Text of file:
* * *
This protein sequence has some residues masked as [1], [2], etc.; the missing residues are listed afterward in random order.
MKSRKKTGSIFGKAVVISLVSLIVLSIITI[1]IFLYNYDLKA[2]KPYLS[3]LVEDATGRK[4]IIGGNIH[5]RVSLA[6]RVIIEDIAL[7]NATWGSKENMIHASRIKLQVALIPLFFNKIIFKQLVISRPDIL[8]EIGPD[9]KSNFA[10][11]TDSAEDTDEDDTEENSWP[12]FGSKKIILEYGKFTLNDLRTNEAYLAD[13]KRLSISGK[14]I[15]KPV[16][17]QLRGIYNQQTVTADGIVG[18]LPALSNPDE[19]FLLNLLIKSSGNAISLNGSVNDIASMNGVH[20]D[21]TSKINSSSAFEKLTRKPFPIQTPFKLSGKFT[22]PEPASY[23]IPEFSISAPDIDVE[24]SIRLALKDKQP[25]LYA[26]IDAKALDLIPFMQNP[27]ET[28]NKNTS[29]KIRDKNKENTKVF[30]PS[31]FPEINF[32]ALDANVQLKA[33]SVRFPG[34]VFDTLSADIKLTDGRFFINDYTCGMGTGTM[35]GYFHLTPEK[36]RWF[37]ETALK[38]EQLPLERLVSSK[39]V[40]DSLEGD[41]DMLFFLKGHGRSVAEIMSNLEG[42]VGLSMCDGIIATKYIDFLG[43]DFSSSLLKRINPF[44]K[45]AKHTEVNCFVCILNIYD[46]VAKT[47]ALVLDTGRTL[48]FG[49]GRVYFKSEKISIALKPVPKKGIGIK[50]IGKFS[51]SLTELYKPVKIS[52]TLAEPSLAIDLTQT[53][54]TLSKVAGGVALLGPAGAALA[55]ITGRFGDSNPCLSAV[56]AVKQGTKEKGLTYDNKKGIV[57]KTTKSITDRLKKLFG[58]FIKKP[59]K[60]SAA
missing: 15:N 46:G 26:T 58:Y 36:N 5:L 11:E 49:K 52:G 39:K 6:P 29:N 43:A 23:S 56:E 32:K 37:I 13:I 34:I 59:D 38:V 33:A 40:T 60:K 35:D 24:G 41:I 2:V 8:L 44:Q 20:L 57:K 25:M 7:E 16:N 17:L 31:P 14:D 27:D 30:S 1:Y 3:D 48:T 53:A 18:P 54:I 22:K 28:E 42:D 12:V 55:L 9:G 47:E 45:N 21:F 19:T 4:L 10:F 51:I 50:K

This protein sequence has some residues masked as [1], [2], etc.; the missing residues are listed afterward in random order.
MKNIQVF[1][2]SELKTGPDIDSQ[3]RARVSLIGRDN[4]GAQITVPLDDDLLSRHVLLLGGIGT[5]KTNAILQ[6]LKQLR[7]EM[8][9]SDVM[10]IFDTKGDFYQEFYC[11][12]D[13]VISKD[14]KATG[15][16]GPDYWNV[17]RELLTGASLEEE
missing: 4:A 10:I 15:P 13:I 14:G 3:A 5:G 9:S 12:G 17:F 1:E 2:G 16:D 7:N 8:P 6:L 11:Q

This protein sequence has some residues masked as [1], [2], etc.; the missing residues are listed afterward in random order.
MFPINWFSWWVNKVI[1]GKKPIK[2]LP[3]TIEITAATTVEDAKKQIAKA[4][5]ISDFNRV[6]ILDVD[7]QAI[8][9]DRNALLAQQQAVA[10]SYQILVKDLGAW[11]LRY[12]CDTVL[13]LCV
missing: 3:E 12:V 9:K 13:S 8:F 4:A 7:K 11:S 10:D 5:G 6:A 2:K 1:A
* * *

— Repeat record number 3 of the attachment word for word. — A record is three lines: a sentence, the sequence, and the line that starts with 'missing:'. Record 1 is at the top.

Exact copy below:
This protein sequence has some residues masked as [1], [2], etc.; the missing residues are listed afterward in random order.
MFPINWFSWWVNKVI[1]GKKPIK[2]LP[3]TIEITAATTVEDAKKQIAKA[4][5]ISDFNRV[6]ILDVD[7]QAI[8][9]DRNALLAQQQAVA[10]SYQILVKDLGAW[11]LRY[12]CDTVL[13]LCV
missing: 3:E 12:V 9:K 13:S 8:F 4:A 7:K 11:S 10:D 5:G 6:A 2:K 1:A